How Something That Sounds So Sweet Can Be So Wrong

(Thanks to my men’s LifeGroup for the ideas that follow.)


“In The Garden” is one of the best-loved American hymns of the 20th Century.

Back in my Mt. Carmel days, I well remember saying, “Turn to #314 in your hymnal and let’s stand and sing ‘In The Garden.'”

Yet the hymn’s refrain makes some deceptively shocking claims:

And He walks with me, and He talks with me,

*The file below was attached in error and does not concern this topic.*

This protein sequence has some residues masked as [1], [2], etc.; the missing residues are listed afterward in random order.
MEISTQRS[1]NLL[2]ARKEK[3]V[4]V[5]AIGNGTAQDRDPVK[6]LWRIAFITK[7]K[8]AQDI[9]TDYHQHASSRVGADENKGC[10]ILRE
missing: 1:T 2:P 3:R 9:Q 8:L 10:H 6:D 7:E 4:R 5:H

And He tells me I am His own;
And the joy we share as we tarry there,
None other has ever known.

Shocking claim #1:  it’s me and Jesus in our own privileged world and private relationship.

Shocking claim #2:  no one else has ever known such intimacy with Jesus.

Ponder that.  No one else in all time or in all creation has been as close to Jesus as I am right now.

Of course the irony in that is this:  if you’re really that close to Jesus, you don’t go around boasting about it.

So In The Garden’s sweetness belies the false picture of the Christian faith at its core.

I don’t imagine we’ll be singing it at Good Shepherd any time soon.  But there’s always Elvis’ version: